MATHURA, India — Salma Khan, a petite, young woman, shows off her one room store where she sells food products such as lentils, flour, packaged noodles and biscuits. She is particularly pleased about two recent additions to her tiny village shop. In the midst of the stacks of groceries is a pedestal fan that helps her combat summer heat of above 40 C, and high on the wall in one corner is a foot-long fluorescent light. Both are powered by a battery connected to a solar panel on the roof of the shop.
Simpa Networks, a company headquartered in Noida, a vibrant business district near New Delhi, supplied her with the energy pack that came equipped with lights, a small fan and ports that can be used for charging two mobile phones.
Bridging the “power gap”
It is not cheap. Customers have to make a down payment of 2,500 rupees ($43.2) and then pay monthly installments of about 780 rupees over 28 months before they get to keep the kit. But in a country where about 400 million people have no access to power, Companies like Simpa are playing a crucial role in bridging the “power gap” in a country with a notorious infrastructure.
Watching videos of Mera Gao Power always leaves you with a good feeling. They typically start showing a village in darkness and a woman struggling with work in the light of a kerosene lamp and end by showing bright LED lights and smiling faces. Provide solar-powered lights to villages that had never seen electricity, let the villagers pay for it out of their savings on kerosene spends—way to go!
The going was good in the beginning. MGP lit up the first village in December 2011 and by mid-2013, had covered 300 villages. Its NRI-founder, Nikhil Jaisinghani, said in a conference in 2013 that he had a “scaleable model” and 30 per cent rate of return was possible.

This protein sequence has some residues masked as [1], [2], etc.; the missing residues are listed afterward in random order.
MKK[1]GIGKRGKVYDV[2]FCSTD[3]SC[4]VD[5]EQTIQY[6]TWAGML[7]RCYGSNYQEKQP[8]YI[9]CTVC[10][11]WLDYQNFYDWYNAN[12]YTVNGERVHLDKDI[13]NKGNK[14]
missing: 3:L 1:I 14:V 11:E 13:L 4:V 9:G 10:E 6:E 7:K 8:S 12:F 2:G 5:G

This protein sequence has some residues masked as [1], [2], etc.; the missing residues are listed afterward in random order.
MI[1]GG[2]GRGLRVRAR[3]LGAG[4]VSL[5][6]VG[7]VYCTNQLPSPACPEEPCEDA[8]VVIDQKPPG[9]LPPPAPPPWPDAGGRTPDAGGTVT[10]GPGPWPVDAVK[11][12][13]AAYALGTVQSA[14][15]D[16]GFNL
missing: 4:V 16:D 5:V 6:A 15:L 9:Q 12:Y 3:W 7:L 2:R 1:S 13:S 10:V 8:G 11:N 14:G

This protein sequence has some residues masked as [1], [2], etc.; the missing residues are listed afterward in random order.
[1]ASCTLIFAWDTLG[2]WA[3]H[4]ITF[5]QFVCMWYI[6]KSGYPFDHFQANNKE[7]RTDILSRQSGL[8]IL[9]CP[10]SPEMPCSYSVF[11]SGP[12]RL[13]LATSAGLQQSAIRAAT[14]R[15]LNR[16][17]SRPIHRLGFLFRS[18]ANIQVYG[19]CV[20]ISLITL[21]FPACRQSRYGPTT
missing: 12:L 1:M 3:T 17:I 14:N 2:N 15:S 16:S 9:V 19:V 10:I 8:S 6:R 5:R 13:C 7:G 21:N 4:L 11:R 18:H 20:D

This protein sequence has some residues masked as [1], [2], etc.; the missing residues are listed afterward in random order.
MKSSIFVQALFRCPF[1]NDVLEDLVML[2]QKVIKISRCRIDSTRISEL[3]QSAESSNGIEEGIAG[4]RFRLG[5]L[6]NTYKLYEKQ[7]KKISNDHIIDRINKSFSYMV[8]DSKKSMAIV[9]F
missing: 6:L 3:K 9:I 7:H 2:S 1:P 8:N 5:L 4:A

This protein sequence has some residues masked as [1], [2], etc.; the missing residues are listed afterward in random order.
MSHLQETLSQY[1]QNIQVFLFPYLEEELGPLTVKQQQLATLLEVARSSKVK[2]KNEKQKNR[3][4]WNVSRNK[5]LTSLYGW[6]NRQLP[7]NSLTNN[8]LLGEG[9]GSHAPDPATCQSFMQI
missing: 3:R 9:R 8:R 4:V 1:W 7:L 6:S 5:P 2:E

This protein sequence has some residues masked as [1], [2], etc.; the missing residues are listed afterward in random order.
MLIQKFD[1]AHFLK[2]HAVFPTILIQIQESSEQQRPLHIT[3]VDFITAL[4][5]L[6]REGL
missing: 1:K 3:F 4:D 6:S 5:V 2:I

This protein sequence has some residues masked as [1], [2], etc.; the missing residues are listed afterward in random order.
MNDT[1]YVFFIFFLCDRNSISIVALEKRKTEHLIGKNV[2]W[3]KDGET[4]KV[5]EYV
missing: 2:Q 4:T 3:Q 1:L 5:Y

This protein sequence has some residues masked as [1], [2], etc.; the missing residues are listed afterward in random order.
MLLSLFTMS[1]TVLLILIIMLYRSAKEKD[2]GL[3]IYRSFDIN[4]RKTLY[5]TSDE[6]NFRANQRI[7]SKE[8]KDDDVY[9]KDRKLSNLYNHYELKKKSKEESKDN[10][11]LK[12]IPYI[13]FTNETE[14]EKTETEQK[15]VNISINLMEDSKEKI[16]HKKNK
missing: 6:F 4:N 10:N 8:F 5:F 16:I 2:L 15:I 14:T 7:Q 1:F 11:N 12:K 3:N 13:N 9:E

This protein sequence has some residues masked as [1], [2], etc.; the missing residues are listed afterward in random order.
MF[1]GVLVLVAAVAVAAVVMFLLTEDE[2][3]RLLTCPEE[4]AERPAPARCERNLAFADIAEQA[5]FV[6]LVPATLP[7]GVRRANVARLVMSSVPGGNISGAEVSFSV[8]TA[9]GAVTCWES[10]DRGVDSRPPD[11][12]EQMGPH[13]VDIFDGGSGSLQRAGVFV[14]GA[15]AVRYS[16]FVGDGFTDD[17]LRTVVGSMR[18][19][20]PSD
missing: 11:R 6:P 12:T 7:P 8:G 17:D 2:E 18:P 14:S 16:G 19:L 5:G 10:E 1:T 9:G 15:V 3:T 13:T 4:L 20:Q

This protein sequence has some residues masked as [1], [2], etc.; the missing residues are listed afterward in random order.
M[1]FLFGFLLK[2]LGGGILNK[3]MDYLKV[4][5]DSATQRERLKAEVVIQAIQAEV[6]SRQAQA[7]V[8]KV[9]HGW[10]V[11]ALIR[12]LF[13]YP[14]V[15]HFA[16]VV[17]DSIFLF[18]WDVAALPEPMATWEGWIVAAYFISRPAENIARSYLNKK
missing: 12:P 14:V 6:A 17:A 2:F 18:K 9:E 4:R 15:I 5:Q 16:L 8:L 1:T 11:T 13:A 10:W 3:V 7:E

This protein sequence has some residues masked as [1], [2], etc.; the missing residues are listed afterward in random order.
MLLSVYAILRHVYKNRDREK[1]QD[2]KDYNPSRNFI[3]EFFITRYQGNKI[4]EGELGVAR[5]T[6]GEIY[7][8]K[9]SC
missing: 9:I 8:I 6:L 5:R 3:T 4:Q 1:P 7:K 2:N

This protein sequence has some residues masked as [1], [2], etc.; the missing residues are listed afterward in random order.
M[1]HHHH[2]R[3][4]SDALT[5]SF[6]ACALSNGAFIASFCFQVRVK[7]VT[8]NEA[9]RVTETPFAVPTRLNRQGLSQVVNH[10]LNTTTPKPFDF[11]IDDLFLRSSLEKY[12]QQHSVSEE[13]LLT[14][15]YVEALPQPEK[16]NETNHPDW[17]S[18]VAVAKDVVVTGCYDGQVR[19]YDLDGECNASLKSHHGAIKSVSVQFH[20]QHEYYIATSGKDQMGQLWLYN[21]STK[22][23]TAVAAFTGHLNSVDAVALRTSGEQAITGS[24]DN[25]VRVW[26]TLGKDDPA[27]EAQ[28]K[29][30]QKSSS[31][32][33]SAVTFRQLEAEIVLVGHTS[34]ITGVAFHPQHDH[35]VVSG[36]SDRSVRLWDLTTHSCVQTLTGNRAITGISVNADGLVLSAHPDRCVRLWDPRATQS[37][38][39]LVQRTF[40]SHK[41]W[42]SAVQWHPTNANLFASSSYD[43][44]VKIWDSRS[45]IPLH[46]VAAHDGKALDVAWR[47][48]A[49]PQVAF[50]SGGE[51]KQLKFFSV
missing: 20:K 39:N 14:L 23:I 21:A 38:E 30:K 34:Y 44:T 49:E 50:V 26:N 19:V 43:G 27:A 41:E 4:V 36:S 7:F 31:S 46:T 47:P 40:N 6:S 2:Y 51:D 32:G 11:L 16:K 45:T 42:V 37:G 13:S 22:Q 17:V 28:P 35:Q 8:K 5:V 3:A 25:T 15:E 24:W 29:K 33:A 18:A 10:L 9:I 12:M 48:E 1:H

Henri Winand runs a fuel-cell company. Fuel cells run on hydrogen to produce energy. So why has Intelligent Energy, Winand’s firm, just agreed a deal to manage some 16,000 diesel-powered mobile network towers in India?
One reason is that the deal will bring in an estimated £1 billion ($1.5 billion) in revenue for the company over the next decade. For a business that posted a £48-million loss on revenue of £13.6 million for the last full year, the income certainly helps. But the larger reason is that Winand plans, over time, to replace the diesel generators that power rural mobile towers in India with fuel cells. Winand can become his own best customer.
Winand’s plan might just work. Intelligent Energy has been in India since 2009, and already manages 10,000 of the country’s mobile towers, many of which are off-grid for eight hours a day. As the diesel generators that keep them running the rest of the time begin to mature, Winand has started replacing the majority of them with fuel cells. Speaking with Quartz before news of the new deal, Winand characterized the tower agreement with gleeful confidence: “We have eight-year visibility,” he said, referring to the minimum length of the contract. “It’s like a pension fund.”